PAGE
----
Why Newfoundland and Labrador always remembers
The First World War was deserving of its title as “The Great War.” This was the first time industrial warfare swept across a global scale.
Soldiers and civilians alike perished across Europe, Africa, and the Middle East as millions more from the Americas and Oceania wept for their fallen. This was also the first war that Newfoundland participated in as a Dominion rather than a colony. The outbreak of war in 1914 offered an opportunity for Newfoundlanders to distinguish themselves as fiercely loyal to Great Britain.
The impact of the war on Newfoundland was immense. Of the approximately quartermillion citizens in the Dominion, roughly 12,000 men enlisted for the Newfoundland Regiment, the Forestry Corps, the Merchant Marines, and the Canadian Expeditionary Force. This was around ten per cent of the Island’s male population, and over 35 per cent of all men aged 19-35.
Of these recruits, roughly 1,300 perished, several thousand were seriously wounded, and an unknown number suffered from shell shock and other psychological trauma. These losses crippled Newfoundland’s workforce, which made paying the immense financial costs of war impossible.
When the great Depression struck in 1929, it shattered whatever economy Newfoundland had left. Within three years, it was a territory of Great Britain once again. Newfoundland suffered heavily during the war, and the heavy losses sent the Dominion into absolute financial ruin. It was in this unstable postwar climate that Newfoundland’s current traditions of Remembrance emerged.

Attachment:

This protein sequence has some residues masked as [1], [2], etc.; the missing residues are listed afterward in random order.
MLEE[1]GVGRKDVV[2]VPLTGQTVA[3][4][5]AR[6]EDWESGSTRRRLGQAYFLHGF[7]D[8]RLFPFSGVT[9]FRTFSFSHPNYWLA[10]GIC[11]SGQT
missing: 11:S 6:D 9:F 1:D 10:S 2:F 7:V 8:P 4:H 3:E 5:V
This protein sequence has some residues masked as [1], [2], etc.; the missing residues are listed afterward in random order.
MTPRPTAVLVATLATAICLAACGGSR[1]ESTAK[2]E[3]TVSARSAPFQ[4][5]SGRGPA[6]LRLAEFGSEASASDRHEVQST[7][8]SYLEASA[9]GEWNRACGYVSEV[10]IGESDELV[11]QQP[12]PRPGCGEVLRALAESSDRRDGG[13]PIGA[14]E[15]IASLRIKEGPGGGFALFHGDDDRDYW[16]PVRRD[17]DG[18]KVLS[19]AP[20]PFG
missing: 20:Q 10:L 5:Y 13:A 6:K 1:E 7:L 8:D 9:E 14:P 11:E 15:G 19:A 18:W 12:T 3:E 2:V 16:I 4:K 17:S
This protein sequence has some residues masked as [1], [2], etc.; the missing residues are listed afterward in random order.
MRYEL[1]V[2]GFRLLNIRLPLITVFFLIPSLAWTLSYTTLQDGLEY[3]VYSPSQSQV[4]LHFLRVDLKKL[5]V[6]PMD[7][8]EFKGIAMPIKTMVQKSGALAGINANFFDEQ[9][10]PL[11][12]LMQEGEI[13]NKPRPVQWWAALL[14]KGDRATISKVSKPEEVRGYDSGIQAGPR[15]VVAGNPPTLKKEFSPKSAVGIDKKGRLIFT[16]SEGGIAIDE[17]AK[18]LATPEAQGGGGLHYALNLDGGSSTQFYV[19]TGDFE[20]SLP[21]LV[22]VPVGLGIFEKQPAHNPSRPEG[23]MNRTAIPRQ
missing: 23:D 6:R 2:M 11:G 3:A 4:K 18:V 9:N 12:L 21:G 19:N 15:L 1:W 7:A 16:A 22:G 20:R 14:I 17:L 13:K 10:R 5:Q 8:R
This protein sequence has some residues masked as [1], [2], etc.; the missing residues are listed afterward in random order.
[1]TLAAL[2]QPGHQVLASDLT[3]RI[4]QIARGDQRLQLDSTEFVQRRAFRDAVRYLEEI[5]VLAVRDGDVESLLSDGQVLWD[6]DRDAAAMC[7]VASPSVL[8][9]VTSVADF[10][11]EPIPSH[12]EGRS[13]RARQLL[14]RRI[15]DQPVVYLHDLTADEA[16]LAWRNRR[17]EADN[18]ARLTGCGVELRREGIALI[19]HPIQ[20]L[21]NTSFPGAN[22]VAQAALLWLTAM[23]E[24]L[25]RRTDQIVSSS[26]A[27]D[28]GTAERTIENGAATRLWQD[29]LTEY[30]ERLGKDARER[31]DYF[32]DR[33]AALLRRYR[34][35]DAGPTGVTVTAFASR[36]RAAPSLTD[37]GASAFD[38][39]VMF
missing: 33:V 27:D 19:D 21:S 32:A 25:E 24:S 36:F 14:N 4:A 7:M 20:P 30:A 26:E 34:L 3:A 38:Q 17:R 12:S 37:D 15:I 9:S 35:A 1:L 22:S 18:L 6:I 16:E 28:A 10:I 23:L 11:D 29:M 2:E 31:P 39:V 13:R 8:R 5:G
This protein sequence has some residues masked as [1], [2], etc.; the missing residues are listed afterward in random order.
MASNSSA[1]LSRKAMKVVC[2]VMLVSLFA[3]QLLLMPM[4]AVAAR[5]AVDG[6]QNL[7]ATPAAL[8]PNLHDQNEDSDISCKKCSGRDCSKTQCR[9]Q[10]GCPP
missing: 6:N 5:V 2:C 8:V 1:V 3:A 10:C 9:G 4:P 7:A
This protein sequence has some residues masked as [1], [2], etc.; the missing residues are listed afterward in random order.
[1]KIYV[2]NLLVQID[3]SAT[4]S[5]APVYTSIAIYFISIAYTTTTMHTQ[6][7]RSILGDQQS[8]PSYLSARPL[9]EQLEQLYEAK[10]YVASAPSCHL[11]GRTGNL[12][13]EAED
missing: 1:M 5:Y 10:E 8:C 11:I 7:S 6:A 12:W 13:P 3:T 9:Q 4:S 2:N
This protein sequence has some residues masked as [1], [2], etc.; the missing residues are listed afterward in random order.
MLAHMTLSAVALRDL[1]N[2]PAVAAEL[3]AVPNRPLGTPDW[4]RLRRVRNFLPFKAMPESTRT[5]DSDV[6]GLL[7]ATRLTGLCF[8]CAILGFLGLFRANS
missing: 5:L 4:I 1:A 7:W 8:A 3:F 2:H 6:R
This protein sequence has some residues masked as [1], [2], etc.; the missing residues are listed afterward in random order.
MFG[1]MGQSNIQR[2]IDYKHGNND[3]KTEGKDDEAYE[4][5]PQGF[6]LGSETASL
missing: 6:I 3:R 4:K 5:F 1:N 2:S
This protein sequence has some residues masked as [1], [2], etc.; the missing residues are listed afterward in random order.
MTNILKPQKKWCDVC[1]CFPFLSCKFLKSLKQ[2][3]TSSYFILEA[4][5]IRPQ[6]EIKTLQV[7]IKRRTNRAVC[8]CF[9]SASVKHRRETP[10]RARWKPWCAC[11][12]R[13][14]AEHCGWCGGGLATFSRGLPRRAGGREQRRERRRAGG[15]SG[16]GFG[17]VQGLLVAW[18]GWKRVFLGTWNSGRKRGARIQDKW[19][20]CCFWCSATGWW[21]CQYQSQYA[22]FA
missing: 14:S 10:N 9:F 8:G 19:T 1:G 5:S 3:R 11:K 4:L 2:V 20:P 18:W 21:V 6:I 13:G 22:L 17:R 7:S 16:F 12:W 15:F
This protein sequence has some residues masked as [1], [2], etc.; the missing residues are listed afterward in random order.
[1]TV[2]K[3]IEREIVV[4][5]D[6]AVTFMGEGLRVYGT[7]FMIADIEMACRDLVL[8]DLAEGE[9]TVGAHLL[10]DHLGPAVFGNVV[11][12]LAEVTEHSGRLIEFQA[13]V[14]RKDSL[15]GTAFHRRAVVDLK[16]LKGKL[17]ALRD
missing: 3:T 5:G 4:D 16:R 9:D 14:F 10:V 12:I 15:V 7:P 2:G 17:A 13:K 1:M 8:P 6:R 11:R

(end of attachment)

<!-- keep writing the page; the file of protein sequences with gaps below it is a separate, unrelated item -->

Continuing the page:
Prior to the First World War, remembrance had always been a personal endeavor across the British Dominions. Families held private memorial services for their fallen, and it was their responsibility to endure the losses.
Yet the losses of the First World War were grand enough that everybody lost somebody. Rural areas like Newfoundland coastal communities were especially scarred from the total annihilation of their young men.
Grief overwhelmed the general population, and Great Britain adopted Armistice Day and the `Two Minutes of Silence’ in 1919 after observations of similar practices in South Africa. The idea spread to other nations such as France and Belgium, and soon after British Dominions like Canada and Newfoundland followed suite.
These traditions of public remembrance took hold in Newfoundland. The City of St. John`s had the National War Memorial erected in St. John`s in 1924, and many communities began to erect smaller memorials. Indeed in most communities now, you will still find lists of Newfoundlanders that enlisted and perished in either the town hall, in the local museums, or perhaps even as a dedicated site.
Many Newfoundlanders look to the smiling youth of the Royal Newfoundland Regiment, and then to the empty spaces in family photographs. Gone was the exuberance of young Newfoundlanders, and left in their place were the solemn hardships of the 1920s and the 1930s.
Now nobody remains; every soldier that
Now nobody remains; every soldier that fought; every young widow that grieved; every parent sobbing in their child’s deserted bedroom; every child that wondered why. They are all gone, and we are the legacy.
fought; every young widow that grieved; every parent sobbing in their child’s deserted bedroom; every child that wondered why. They are all gone, and we are the legacy.
Quentin Holbert, a Memorial University student set to graduate in 2017 with a Bachelor of Arts in history, is originally from Hants Harbour.
The history of Remembrance Day in Newfoundland and Labrador dates all the way back to the 1920s.